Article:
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Harvesting Tomatoes in Rio Grande Valley | Photograph | Wisconsin Historical Society

Photograph

Harvesting Tomatoes in Rio Grande Valley

Harvesting Tomatoes in Rio Grande Valley | Photograph | Wisconsin Historical Society
Migrant farm workers harvesting tomatoes in the Rio Grande Valley.<p>Obreros Unidos (United Workers) grew in Wisconsin during the 1960s and had deep roots in South Texas and Mexico. It was formed to deal with discrimination and oppression migrant farm workers were facing while working and living in Wisconsin and elsewhere along the journey to the North. In 1946, more than 4,000 farmworkers from Texas migrated to Wisconsin to cultivate and harvest vegetable and fruit crops. In 1961, 85 percent of about 18,000 migrant workers, including 5,000 children under age 16, were recruited from Texas to work in Wisconsin.<p>Cosechando jitomates en el Rio Grande Valley<p>Trabajadores agrícolas emigrantes cosechando jitomates en el Rio Grande Valley.<p>Obreros Unidos se desarrollo en Wisconsin durante los años 1960 y tenía raíces profundas en el sur de Texas y México. Fue fundado para combatir la discriminación y opresión que los trabajadores agrícolas emigrantes estaban sufriendo mientras trabajaban y vivían en Wisconsin y en otros lugares a lo largo de su viaje al norte. En 1946, más de 4,000 trabajadores agrícolas de Texas emigraron hacia Wisconsin para cultivar y cosechar vegetales y fruta. En 1961, 85 por ciento de aproximadamente 18,000 trabajadores emigrantes, incluyendo 5,000 niños menores de 16 años, fueron reclutados de Texas para trabajar en Wisconsin.</p>
DESCRIPTION
Migrant farm workers harvesting tomatoes in the Rio Grande Valley.

Obreros Unidos (United Workers) grew in Wisconsin during the 1960s and had deep roots in South Texas and Mexico. It was formed to deal with discrimination and oppression migrant farm workers were facing while working and living in Wisconsin and elsewhere along the journey to the North. In 1946, more than 4,000 farmworkers from Texas migrated to Wisconsin to cultivate and harvest vegetable and fruit crops. In 1961, 85 percent of about 18,000 migrant workers, including 5,000 children under age 16, were recruited from Texas to work in Wisconsin.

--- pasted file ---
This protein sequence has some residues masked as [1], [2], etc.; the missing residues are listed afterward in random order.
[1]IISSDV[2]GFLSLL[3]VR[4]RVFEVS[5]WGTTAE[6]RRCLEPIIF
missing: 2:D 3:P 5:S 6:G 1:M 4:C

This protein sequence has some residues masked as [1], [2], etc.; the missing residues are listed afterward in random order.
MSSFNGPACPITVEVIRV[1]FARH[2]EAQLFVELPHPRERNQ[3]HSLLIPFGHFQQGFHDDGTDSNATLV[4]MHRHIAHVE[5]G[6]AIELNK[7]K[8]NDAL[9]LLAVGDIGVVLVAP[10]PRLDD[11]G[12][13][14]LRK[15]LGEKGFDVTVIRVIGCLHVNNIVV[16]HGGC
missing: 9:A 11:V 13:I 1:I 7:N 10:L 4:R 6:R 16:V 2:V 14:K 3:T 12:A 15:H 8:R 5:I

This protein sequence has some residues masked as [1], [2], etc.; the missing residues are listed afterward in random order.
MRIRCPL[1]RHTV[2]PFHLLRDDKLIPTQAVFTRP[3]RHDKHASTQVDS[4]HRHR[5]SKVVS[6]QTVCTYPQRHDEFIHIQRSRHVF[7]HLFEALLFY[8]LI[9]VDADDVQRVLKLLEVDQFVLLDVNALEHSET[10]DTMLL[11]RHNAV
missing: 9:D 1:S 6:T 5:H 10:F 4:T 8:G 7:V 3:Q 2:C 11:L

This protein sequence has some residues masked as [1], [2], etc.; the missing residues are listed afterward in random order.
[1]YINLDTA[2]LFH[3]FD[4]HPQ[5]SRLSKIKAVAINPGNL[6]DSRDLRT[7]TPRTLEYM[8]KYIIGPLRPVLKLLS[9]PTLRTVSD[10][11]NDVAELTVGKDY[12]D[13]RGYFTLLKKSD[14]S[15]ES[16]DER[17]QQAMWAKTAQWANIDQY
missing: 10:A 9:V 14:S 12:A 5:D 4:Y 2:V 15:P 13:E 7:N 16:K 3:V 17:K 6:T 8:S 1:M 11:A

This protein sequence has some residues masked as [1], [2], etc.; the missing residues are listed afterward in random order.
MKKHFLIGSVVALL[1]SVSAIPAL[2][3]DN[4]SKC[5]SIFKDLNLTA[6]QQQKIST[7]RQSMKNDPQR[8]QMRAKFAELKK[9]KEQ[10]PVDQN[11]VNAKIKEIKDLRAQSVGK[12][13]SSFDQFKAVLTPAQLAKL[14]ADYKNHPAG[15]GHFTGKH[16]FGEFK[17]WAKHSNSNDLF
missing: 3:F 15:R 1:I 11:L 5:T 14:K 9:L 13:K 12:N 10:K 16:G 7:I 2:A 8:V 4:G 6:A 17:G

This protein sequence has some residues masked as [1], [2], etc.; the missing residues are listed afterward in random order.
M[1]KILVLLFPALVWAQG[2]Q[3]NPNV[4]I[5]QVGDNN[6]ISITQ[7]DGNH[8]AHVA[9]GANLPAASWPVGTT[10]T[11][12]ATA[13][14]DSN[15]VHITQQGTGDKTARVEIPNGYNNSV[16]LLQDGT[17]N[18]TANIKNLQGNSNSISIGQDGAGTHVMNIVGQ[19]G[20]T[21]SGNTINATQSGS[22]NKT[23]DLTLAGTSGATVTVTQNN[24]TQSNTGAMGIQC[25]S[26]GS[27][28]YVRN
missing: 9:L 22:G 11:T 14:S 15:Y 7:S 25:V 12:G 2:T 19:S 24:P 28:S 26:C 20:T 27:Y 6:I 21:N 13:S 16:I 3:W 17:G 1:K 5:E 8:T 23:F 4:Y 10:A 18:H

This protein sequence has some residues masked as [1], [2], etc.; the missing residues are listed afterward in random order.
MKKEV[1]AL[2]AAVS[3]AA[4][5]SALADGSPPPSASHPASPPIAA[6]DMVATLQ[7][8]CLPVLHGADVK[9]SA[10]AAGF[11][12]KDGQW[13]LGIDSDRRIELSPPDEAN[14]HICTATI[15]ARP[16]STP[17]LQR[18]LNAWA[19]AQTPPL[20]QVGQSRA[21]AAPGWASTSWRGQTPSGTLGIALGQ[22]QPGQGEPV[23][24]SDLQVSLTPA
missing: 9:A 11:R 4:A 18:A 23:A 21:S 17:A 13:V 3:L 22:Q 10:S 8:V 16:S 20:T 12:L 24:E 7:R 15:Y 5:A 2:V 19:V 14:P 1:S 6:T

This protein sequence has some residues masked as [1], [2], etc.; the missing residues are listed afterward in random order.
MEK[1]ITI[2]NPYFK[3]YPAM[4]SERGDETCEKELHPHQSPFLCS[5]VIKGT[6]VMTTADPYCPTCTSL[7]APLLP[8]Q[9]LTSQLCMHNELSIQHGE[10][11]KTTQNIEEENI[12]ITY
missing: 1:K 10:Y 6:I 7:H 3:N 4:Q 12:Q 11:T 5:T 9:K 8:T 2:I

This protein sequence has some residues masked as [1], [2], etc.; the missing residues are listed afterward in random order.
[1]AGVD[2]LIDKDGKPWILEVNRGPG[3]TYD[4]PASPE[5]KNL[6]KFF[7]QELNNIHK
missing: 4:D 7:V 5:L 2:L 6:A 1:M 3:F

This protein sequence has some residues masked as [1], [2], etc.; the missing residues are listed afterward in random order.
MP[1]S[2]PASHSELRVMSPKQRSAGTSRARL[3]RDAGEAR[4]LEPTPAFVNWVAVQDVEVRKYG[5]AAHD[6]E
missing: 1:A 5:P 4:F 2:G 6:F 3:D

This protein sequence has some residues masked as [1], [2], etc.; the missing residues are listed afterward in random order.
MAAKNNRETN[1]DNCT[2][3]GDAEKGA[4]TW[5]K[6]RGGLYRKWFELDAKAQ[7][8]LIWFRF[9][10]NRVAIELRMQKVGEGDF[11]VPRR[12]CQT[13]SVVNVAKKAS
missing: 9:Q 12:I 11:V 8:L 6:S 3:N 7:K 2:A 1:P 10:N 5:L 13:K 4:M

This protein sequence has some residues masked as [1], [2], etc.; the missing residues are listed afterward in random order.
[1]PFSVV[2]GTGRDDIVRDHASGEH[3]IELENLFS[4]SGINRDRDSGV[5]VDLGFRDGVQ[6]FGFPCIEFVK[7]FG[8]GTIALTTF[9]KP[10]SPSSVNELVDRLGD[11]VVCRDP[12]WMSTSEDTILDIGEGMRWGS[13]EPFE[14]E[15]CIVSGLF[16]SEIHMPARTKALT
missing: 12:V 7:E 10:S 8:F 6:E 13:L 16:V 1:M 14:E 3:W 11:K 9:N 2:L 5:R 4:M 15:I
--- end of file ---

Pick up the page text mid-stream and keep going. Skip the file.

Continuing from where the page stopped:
Cosechando jitomates en el Rio Grande Valley

Trabajadores agrícolas emigrantes cosechando jitomates en el Rio Grande Valley.

Obreros Unidos se desarrollo en Wisconsin durante los años 1960 y tenía raíces profundas en el sur de Texas y México. Fue fundado para combatir la discriminación y opresión que los trabajadores agrícolas emigrantes estaban sufriendo mientras trabajaban y vivían en Wisconsin y en otros lugares a lo largo de su viaje al norte. En 1946, más de 4,000 trabajadores agrícolas de Texas emigraron hacia Wisconsin para cultivar y cosechar vegetales y fruta. En 1961, 85 por ciento de aproximadamente 18,000 trabajadores emigrantes, incluyendo 5,000 niños menores de 16 años, fueron reclutados de Texas para trabajar en Wisconsin.

RECORD DETAILS
Image ID:90242
Creation Date: 1970
Creator Name:Giffey, David
City:Rio Grande Valley
County:
State:Texas
Collection Name:South Madison oral history project and migrant farmworker photographs, 1966-1971, 1999-2000
Genre:Photograph
Original Format Type:digital file
Original Format Number:1114000031
Original Dimensions:8392 X 6006 pixels
ADDITIONAL INFORMATION
Photograph published in: Salas, Jesus and Giffey, David. "Lucha por la justicia: Movimiento de los trabajadores migrantes en Wisconsin = Struggle for Justice: The Migrant Farm Worker Labor Movement in Wisconsin." David Giffey, Photos by. Madison, Wis.: Wisconsin Labor History Society; 1998. 15 p., and the Wisconsin Labor History website.
SUBJECTS
Field crops
Fields (Agriculture)
Fruit
Unions (labor)
Plants
Trees
Hats
Work clothes
Food industry and trade
Fields (Agriculture)
Farms
Hispanic Americans
Men
Outdoor photography
Women
Civil rights
Roads
Trucks
Agricultural laborers
Migrant labor

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Reference Details
Location:Wisconsin Historical Society Archives, 4th Floor, Madison, Wisconsin

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